Potatoes were not the hardest nightshade for me to give up (peppers were, because I used to LOVE hot sauce), but they were one of the first things I was desparate for which to find a suitable replacement. My mother is Irish in descent, and we had some potato product on the dinner table easily 5 nights a week. Potatoes, and recipes that contain them, are tied in my brain and in my mouth to the feeling of family, home, and comfort.
Potatoes are ubiquitous, used in all kinds of cuisines for everything from making a soup creamy to binding veggie burger ingredients to taking the center stage as a baked potato. If you find yourself missing potatoes, or have a recipe that has potatoes as an ingredient, consider some of the following substitutions.
Each of the following vegetables (almost all of which are roots) is a good potato substitution for different reasons, and for different forms of potato, so mix and match at will.
Sweet Potato: Despite the name, sweet potatoes (also called yams) are not actually related to potatoes. Which is good for those of us who can't eat nightshades! You can bake sweet potatoes, mash them, turn them into fries, and fry them up for hash browns, all like you can with potatoes. There are varieties of white sweet potatoes that are starchier and less sweet than the orange tubers you probably think of when you think of sweet potatoes; those work great as replacements for potatoes, but brown quickly when the raw flesh is exposed to air. Japanese yams are also whitish (with purple skin), starchier, and less sweet than most sweet potatoes.
Taro Root: While taro root can be difficult to come by, and I've never actually seen it organic, most Asian markets have some in stock. They come in two sizes: large, which aren't as sweet, and baby, which are smaller than your fist and a little sweeter. Boiled and mashed, it makes a great substitution for potato. You can also chop it up and include it in soups and stews, but it gets grainy if you overcook it. Taro root is sweeter than a potato, but not as sweet as a sweet potato. Roasting it for chips or fries brings out that sweetness a litle more than boiling it. I have recipes for mashed taro and taro patties here.
Cassava/Yuca/Manioc/Tapioca: These are four names for one root. Cassava doesn't keep long, so if you find it in a store, its skin is likely to be covered in a thick wax. It can be difficult to find, though grocery stores that stock Latin, Caribbean, and African ingredients often have them, because all of those cuisines use cassava. Cassava can be fried, sauteed, baked, boiled, and mashed. Let me tell you, though, overcooking this baby results in a starchy, gluey texture. Tapioca starch, also made from cassava, is a great replacement for potato starch.
Sunchoke/Jerusalem Artichoke: Sunchokes have a bright flavor, and don't ever get as mushy and grainy as potatoes, which can be a real asset in dishes in which you want your potato-like substitute to maintain its shape and struccture. Use them in soups, stews, and "potato" salads. You can also grate them and use them as hash browns, but they cook down a lot. I have a recipe for potato-style sunchoke salad here.
Celeriac: Celeriac, or celery root, has a distinct flavor of its own, but it is a tasty root vegetable in its own right, and you can use it in place of chopped or diced potatoes in soups and roasts--and even as oven fries, as I posted in this entry.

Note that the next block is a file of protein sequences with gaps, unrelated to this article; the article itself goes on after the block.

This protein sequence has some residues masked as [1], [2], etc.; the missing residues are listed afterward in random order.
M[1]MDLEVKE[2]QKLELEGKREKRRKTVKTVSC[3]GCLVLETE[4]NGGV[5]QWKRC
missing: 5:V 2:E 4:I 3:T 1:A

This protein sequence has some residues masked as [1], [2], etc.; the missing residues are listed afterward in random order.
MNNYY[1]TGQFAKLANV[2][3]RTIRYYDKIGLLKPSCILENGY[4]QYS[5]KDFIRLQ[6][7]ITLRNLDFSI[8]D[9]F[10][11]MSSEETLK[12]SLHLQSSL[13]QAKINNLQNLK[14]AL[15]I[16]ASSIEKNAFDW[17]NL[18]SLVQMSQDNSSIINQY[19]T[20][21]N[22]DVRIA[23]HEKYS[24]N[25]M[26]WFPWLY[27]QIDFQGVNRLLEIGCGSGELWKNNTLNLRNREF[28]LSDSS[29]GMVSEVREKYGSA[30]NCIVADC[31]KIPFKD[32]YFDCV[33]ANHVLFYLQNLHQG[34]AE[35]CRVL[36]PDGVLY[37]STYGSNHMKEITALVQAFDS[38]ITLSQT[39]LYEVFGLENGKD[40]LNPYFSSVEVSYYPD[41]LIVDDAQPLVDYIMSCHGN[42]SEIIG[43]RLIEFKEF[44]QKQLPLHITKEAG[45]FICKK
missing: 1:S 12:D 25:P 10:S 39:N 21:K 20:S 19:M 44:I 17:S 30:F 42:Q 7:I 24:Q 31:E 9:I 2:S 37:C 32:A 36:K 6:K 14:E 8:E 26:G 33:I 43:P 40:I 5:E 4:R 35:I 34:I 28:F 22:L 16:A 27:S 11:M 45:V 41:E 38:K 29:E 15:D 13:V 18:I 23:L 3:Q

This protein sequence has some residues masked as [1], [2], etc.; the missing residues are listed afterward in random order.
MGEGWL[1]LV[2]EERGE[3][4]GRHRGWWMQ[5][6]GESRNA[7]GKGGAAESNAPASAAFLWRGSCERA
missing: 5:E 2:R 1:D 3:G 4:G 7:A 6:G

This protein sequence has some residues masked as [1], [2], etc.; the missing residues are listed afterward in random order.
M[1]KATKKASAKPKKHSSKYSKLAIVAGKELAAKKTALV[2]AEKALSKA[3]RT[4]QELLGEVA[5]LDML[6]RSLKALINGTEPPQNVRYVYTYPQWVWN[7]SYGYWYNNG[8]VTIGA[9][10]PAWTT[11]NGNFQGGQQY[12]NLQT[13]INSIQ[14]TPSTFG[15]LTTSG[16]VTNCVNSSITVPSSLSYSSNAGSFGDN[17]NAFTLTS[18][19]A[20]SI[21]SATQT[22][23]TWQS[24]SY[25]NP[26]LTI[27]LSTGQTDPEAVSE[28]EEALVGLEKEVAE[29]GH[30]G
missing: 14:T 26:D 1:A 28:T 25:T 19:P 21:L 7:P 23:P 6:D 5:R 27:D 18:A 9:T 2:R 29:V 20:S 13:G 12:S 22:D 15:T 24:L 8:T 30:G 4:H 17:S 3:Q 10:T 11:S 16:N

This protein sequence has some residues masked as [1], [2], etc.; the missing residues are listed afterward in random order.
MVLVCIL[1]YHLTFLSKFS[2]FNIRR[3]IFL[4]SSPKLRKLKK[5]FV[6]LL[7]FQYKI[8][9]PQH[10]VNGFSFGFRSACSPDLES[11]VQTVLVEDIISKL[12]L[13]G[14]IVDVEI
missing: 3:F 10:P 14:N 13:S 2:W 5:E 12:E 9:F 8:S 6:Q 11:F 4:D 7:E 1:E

Turnip/Rutabaga: Like celeriac, turnips and rutabagas have distinct flavor, but give a nice, earthy, root-vegetably flavor and texture for use in almost any recipe where you'd use chopped or diced potatoes. I have an entry about what I do with turnips here.
Bread/flour/starch: I know this sounds crazy, but wait: in recipes like blended soups, where potatoes aren't the main focus but are there to make a soup creamy, you can substitute a large piece of bread. Simply remove the crust, then blend the piece of bread in a blender or food processor with a cup of water and/or a cup of the broth, then stir back into the soup. Also, many recipes, like potato pancakes (latkes; I have a recipe here for sweet potato ones), gnocchi, or veggie burgers, call for cooked potatoes. This is because potatoes are very starchy (much more so than sweet potatoes), and the starch in them acts as a binding agent. For each 1 cup cooked potatoes you replace in these recipes, add 2 Tbsp to 1/4 cup flour, depending on desired stiffness. You can add more if your dough (or recipe) doesn't stiffen as much as you'd like, and you can experiment with also adding some cornstarch or other starch (like tapioca).
Finally, as a word of warning to people who are new to avoiding nightshades: potato starch, like paprika and cayenne, is really sneaky, and works its way into all sorts of things. Almost all store-bought gluten-free flours and baked goods contain potato starch, as do all powdered egg substitutes (like Ener-G or Bob's Red Mill), so be careful about eating baked goods whose ingredients you don't know. Other ubiquitous ingredients that can sometimes be potato-derived are maltodextrin and "modified food starch." Both are usually from corn, but be careful. Also remember that some vodkas are distilled from potatoes. Some nightshade-free people can digest potato vodka, others can't--know what you're drinking. Most brands' websites mention whether theirs comes from grain (usually wheat or rye) or potato.